Photo: Courtesy of CDC/Getty Images
The United States has reported 72 cases of monkeypox in 18 states in the past month.which makes the current outbreak of this disease the largest in the country’s history.
That total has grown significantly since the end of May, when only 10 cases were confirmed.
The Centers for Disease Control and Prevention (CDC) released new guidance Tuesday on how to identify monkeypox during this outbreak, based on the symptoms doctors have seen so far. Some recent infections have presented differently from previous cases in Africa, where monkeypox is endemic in 11 countries.
Traditionally, people with monkeypox have developed a fever, swollen lymph nodes, headaches, and muscle aches, followed by a rash that begins on the face or mouth and then spreads to other parts of the body, particularly the hands and feet. the feet.
Changes in recent cases of monkeypox
In many recent cases in the US, patients first experienced a rash in the mouth or around the genitals or anus.
And instead of widespread rashes, some patients saw scattered or localized lesions in areas other than the face, hands, or feet.
In some cases, flu-like symptoms developed after the rash, but other people had no flu-like symptoms at all.
The eruption also seems to progress differently than in previous cases.
Monkeypox lesions usually start out flat and then become raised, after which they progress to watery blisters, followed by pus-filled blisters that crust over and fall off.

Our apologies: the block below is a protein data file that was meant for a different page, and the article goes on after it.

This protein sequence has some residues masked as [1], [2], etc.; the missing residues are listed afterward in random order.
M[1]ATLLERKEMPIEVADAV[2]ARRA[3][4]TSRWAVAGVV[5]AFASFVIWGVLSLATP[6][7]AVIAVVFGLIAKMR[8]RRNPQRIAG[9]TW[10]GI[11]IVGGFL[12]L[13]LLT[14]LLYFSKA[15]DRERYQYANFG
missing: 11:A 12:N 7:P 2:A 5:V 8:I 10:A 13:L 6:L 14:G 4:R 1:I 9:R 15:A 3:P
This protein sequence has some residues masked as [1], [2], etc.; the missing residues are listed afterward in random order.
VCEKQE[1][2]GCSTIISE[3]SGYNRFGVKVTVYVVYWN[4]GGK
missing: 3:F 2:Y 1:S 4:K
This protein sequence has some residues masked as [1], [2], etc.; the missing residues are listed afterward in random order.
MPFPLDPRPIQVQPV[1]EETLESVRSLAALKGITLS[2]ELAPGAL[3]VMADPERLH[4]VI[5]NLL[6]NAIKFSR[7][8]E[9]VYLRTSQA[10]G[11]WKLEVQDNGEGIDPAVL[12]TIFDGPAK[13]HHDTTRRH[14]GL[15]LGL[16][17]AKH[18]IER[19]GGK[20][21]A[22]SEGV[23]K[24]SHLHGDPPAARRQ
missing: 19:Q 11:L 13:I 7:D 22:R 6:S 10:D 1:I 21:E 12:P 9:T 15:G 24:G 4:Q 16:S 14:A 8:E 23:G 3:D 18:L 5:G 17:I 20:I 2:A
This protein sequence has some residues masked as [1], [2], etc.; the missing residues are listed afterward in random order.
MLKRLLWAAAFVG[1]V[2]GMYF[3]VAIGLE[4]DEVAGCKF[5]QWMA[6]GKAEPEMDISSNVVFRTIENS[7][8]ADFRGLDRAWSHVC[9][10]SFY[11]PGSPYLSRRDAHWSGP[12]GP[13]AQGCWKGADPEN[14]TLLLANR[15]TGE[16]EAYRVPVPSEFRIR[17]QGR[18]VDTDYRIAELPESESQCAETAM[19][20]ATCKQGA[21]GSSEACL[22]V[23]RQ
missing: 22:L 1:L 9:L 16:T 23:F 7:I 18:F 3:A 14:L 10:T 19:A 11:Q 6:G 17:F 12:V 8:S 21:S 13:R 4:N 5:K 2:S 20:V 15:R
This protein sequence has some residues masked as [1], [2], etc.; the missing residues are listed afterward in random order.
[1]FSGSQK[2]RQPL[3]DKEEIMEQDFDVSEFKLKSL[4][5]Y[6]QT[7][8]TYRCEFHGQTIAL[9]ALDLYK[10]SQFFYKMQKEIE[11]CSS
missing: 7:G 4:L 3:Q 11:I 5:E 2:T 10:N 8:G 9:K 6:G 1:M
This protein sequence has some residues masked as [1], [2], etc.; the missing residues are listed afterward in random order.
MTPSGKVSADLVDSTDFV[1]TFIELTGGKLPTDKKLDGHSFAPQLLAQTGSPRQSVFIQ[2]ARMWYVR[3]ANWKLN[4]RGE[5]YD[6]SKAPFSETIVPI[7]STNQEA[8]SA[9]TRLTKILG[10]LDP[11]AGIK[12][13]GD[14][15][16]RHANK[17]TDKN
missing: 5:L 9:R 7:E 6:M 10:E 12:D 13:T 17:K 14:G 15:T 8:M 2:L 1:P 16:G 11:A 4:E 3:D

But the CDC said Tuesday that among recent patients, lesions have appeared at different stages within the same area of the body. Fluid- and pus-filled blisters, for example, can coexist.
In addition, some US patients have reported pain in or around the anus and rectum, rectal bleeding, proctitis (painful swelling of the lining of the rectum), or a feeling of needing to have a bowel movement even though the bowels are empty. None of those symptoms were commonly associated with monkeypox before.
The World Health Organization said Tuesday that it also identified a unique pattern of symptoms among recent cases outside of Africa, including rashes limited to certain areas of the body such as the genitals or mouth.
“It is now clear that there is an unusual situation, which means that even the virus is behaving in an unusual way compared to how it used to behave in the past,” WHO Director-General Tedros Adhanom Ghebreyesus told a briefing. .
Tedros warned last week that the window to contain the global outbreak may be shrinking, and noted that “the risk of monkeypox becoming established in non-endemic countries is real.”
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